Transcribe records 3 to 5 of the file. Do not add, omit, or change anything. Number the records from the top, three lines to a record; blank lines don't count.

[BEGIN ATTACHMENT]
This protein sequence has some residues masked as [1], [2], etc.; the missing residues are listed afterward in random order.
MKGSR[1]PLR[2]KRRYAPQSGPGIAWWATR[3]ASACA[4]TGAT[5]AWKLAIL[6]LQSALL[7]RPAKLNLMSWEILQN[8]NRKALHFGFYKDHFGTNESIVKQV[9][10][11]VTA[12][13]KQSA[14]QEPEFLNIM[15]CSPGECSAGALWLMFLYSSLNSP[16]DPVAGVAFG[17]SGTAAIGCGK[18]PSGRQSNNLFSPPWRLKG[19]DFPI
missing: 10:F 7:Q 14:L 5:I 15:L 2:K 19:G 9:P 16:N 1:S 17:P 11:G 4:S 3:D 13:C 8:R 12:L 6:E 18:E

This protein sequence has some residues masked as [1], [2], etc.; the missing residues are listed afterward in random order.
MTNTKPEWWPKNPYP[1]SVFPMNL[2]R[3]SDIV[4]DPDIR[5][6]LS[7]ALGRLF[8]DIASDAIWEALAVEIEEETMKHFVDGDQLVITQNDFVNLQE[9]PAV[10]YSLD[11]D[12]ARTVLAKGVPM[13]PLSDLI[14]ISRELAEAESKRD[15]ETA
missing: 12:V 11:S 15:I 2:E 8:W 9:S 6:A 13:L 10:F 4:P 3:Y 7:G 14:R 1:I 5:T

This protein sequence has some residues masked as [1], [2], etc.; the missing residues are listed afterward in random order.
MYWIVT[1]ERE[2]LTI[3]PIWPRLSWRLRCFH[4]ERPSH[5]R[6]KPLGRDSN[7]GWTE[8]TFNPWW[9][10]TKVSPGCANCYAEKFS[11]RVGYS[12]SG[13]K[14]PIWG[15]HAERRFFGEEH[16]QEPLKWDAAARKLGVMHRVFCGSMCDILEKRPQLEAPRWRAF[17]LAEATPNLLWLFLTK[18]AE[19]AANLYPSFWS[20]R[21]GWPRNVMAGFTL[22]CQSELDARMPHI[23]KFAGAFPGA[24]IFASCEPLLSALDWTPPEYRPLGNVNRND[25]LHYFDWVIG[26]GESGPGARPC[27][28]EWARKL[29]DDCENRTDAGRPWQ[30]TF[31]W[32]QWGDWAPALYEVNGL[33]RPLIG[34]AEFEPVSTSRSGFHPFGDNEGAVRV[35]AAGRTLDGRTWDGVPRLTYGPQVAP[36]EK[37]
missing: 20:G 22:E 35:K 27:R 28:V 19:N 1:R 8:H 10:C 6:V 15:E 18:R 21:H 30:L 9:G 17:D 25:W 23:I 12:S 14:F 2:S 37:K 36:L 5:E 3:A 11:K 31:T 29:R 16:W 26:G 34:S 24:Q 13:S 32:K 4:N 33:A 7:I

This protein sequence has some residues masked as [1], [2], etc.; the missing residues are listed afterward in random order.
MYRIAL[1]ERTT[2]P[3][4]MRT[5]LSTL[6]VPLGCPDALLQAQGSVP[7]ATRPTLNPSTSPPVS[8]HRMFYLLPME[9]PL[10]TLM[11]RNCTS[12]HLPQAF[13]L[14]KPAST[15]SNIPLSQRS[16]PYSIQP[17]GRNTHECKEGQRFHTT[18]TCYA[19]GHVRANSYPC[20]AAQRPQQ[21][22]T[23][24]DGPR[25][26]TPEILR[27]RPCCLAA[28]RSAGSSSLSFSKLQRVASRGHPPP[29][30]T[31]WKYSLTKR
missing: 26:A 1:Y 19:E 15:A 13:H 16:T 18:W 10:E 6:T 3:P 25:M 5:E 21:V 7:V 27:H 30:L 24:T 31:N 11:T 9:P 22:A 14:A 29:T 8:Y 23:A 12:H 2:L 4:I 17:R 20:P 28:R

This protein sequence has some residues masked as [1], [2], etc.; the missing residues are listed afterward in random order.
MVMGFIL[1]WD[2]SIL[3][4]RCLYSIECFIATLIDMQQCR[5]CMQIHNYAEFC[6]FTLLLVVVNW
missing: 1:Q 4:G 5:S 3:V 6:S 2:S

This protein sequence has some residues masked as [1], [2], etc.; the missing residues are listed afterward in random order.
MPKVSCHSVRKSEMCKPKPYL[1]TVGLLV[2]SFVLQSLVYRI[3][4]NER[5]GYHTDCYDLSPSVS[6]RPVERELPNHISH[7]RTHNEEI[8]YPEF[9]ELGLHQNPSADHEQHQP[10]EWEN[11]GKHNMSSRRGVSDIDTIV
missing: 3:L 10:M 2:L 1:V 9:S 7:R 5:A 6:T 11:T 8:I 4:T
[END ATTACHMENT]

This protein sequence has some residues masked as [1], [2], etc.; the missing residues are listed afterward in random order.
MYWIVT[1]ERE[2]LTI[3]PIWPRLSWRLRCFH[4]ERPSH[5]R[6]KPLGRDSN[7]GWTE[8]TFNPWW[9][10]TKVSPGCANCYAEKFS[11]RVGYS[12]SG[13]K[14]PIWG[15]HAERRFFGEEH[16]QEPLKWDAAARKLGVMHRVFCGSMCDILEKRPQLEAPRWRAF[17]LAEATPNLLWLFLTK[18]AE[19]AANLYPSFWS[20]R[21]GWPRNVMAGFTL[22]CQSELDARMPHI[23]KFAGAFPGA[24]IFASCEPLLSALDWTPPEYRPLGNVNRND[25]LHYFDWVIG[26]GESGPGARPC[27][28]EWARKL[29]DDCENRTDAGRPWQ[30]TF[31]W[32]QWGDWAPALYEVNGL[33]RPLIG[34]AEFEPVSTSRSGFHPFGDNEGAVRV[35]AAGRTLDGRTWDGVPRLTYGPQVAP[36]EK[37]
missing: 20:G 22:E 35:K 27:R 28:V 19:N 1:R 8:H 10:C 6:V 15:E 18:R 21:H 30:L 9:G 17:D 25:W 23:I 12:S 14:F 2:S 37:K 36:L 5:E 3:A 11:K 31:T 29:R 16:W 26:G 34:S 24:Q 13:S 32:K 4:N 33:A 7:I

This protein sequence has some residues masked as [1], [2], etc.; the missing residues are listed afterward in random order.
MYRIAL[1]ERTT[2]P[3][4]MRT[5]LSTL[6]VPLGCPDALLQAQGSVP[7]ATRPTLNPSTSPPVS[8]HRMFYLLPME[9]PL[10]TLM[11]RNCTS[12]HLPQAF[13]L[14]KPAST[15]SNIPLSQRS[16]PYSIQP[17]GRNTHECKEGQRFHTT[18]TCYA[19]GHVRANSYPC[20]AAQRPQQ[21][22]T[23][24]DGPR[25][26]TPEILR[27]RPCCLAA[28]RSAGSSSLSFSKLQRVASRGHPPP[29][30]T[31]WKYSLTKR
missing: 26:A 1:Y 19:E 15:A 13:H 16:T 18:W 10:E 6:T 3:P 25:M 5:E 21:V 7:V 27:H 30:L 24:T 31:N 11:T 9:P 22:A 14:A 29:T 8:Y 23:A 12:H 2:L 4:I 17:R 20:P 28:R

This protein sequence has some residues masked as [1], [2], etc.; the missing residues are listed afterward in random order.
MVMGFIL[1]WD[2]SIL[3][4]RCLYSIECFIATLIDMQQCR[5]CMQIHNYAEFC[6]FTLLLVVVNW
missing: 1:Q 4:G 5:S 3:V 6:S 2:S